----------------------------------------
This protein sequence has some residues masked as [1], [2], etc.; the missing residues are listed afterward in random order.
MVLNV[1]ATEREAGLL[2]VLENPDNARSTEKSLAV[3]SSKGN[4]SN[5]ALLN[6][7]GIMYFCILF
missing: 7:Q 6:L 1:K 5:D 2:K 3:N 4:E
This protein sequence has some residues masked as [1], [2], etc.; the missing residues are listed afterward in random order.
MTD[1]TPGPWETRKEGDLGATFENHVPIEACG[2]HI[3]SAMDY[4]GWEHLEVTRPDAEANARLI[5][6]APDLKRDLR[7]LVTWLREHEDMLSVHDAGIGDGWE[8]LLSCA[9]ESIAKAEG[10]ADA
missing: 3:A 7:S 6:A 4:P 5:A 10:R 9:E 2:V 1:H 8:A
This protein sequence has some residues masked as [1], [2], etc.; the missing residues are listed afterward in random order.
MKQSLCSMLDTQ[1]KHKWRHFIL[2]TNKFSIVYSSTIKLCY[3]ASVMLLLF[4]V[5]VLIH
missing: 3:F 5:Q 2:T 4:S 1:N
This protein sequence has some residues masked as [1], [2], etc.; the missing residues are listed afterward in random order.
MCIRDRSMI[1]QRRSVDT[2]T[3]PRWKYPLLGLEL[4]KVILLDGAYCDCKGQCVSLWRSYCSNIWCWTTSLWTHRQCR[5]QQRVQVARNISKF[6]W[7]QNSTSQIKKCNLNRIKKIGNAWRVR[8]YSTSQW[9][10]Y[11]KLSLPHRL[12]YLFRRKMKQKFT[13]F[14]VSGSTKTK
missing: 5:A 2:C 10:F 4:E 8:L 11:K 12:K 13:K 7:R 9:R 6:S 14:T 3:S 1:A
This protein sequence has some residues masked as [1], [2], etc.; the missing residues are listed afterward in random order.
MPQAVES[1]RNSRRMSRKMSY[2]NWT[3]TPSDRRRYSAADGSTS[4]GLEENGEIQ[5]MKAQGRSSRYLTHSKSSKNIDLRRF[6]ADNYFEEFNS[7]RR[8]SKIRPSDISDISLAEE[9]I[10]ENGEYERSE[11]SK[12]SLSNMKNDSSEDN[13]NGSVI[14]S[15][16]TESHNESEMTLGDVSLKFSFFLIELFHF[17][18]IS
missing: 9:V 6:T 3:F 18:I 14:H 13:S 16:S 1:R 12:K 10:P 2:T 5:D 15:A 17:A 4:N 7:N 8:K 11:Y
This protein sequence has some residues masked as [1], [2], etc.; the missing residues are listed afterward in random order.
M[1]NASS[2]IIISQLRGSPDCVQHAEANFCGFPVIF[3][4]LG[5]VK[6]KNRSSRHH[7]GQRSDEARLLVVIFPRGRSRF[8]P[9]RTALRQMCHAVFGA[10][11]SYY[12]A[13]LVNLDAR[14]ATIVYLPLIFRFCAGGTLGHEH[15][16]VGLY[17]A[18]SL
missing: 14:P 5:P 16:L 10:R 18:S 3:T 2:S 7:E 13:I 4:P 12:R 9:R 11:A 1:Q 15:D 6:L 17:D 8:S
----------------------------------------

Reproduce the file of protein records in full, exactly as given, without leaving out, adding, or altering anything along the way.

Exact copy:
This protein sequence has some residues masked as [1], [2], etc.; the missing residues are listed afterward in random order.
MVLNV[1]ATEREAGLL[2]VLENPDNARSTEKSLAV[3]SSKGN[4]SN[5]ALLN[6][7]GIMYFCILF
missing: 7:Q 6:L 1:K 5:D 2:K 3:N 4:E
This protein sequence has some residues masked as [1], [2], etc.; the missing residues are listed afterward in random order.
MTD[1]TPGPWETRKEGDLGATFENHVPIEACG[2]HI[3]SAMDY[4]GWEHLEVTRPDAEANARLI[5][6]APDLKRDLR[7]LVTWLREHEDMLSVHDAGIGDGWE[8]LLSCA[9]ESIAKAEG[10]ADA
missing: 3:A 7:S 6:A 4:P 5:A 10:R 9:E 2:V 1:H 8:A
This protein sequence has some residues masked as [1], [2], etc.; the missing residues are listed afterward in random order.
MKQSLCSMLDTQ[1]KHKWRHFIL[2]TNKFSIVYSSTIKLCY[3]ASVMLLLF[4]V[5]VLIH
missing: 3:F 5:Q 2:T 4:S 1:N
This protein sequence has some residues masked as [1], [2], etc.; the missing residues are listed afterward in random order.
MCIRDRSMI[1]QRRSVDT[2]T[3]PRWKYPLLGLEL[4]KVILLDGAYCDCKGQCVSLWRSYCSNIWCWTTSLWTHRQCR[5]QQRVQVARNISKF[6]W[7]QNSTSQIKKCNLNRIKKIGNAWRVR[8]YSTSQW[9][10]Y[11]KLSLPHRL[12]YLFRRKMKQKFT[13]F[14]VSGSTKTK
missing: 5:A 2:C 10:F 4:E 8:L 11:K 12:K 13:K 7:R 9:R 6:S 14:T 3:S 1:A
This protein sequence has some residues masked as [1], [2], etc.; the missing residues are listed afterward in random order.
MPQAVES[1]RNSRRMSRKMSY[2]NWT[3]TPSDRRRYSAADGSTS[4]GLEENGEIQ[5]MKAQGRSSRYLTHSKSSKNIDLRRF[6]ADNYFEEFNS[7]RR[8]SKIRPSDISDISLAEE[9]I[10]ENGEYERSE[11]SK[12]SLSNMKNDSSEDN[13]NGSVI[14]S[15][16]TESHNESEMTLGDVSLKFSFFLIELFHF[17][18]IS
missing: 9:V 6:T 3:F 18:I 14:H 13:S 16:S 1:R 12:K 10:P 2:T 5:D 15:A 17:A 4:N 7:N 8:K 11:Y
This protein sequence has some residues masked as [1], [2], etc.; the missing residues are listed afterward in random order.
M[1]NASS[2]IIISQLRGSPDCVQHAEANFCGFPVIF[3][4]LG[5]VK[6]KNRSSRHH[7]GQRSDEARLLVVIFPRGRSRF[8]P[9]RTALRQMCHAVFGA[10][11]SYY[12]A[13]LVNLDAR[14]ATIVYLPLIFRFCAGGTLGHEH[15][16]VGLY[17]A[18]SL
missing: 14:P 5:P 16:L 10:R 18:S 3:T 2:S 7:E 13:I 4:P 12:R 9:R 11:A 1:Q 15:D 6:L 17:D 8:S